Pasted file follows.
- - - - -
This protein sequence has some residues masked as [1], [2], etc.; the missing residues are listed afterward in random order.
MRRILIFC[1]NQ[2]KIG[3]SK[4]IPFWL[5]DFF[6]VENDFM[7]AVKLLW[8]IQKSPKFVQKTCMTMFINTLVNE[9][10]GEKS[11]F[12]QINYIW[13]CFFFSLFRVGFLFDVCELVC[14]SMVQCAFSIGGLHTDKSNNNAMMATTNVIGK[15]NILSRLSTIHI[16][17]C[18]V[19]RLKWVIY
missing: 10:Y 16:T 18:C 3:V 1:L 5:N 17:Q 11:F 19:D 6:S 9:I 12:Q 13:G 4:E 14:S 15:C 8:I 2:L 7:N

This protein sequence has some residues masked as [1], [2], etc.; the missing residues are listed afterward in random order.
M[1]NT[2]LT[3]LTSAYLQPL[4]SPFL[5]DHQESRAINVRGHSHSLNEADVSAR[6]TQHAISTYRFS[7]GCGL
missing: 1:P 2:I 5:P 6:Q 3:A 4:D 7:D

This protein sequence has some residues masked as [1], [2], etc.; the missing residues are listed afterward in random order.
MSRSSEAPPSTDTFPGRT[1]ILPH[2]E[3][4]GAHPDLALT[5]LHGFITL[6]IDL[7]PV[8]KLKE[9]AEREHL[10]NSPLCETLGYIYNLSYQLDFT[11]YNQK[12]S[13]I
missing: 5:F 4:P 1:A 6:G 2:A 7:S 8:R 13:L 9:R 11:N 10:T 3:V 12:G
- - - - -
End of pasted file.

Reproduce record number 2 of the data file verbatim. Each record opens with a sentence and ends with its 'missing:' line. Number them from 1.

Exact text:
This protein sequence has some residues masked as [1], [2], etc.; the missing residues are listed afterward in random order.
M[1]NT[2]LT[3]LTSAYLQPL[4]SPFL[5]DHQESRAINVRGHSHSLNEADVSAR[6]TQHAISTYRFS[7]GCGL
missing: 1:P 2:I 5:P 6:Q 3:A 4:D 7:D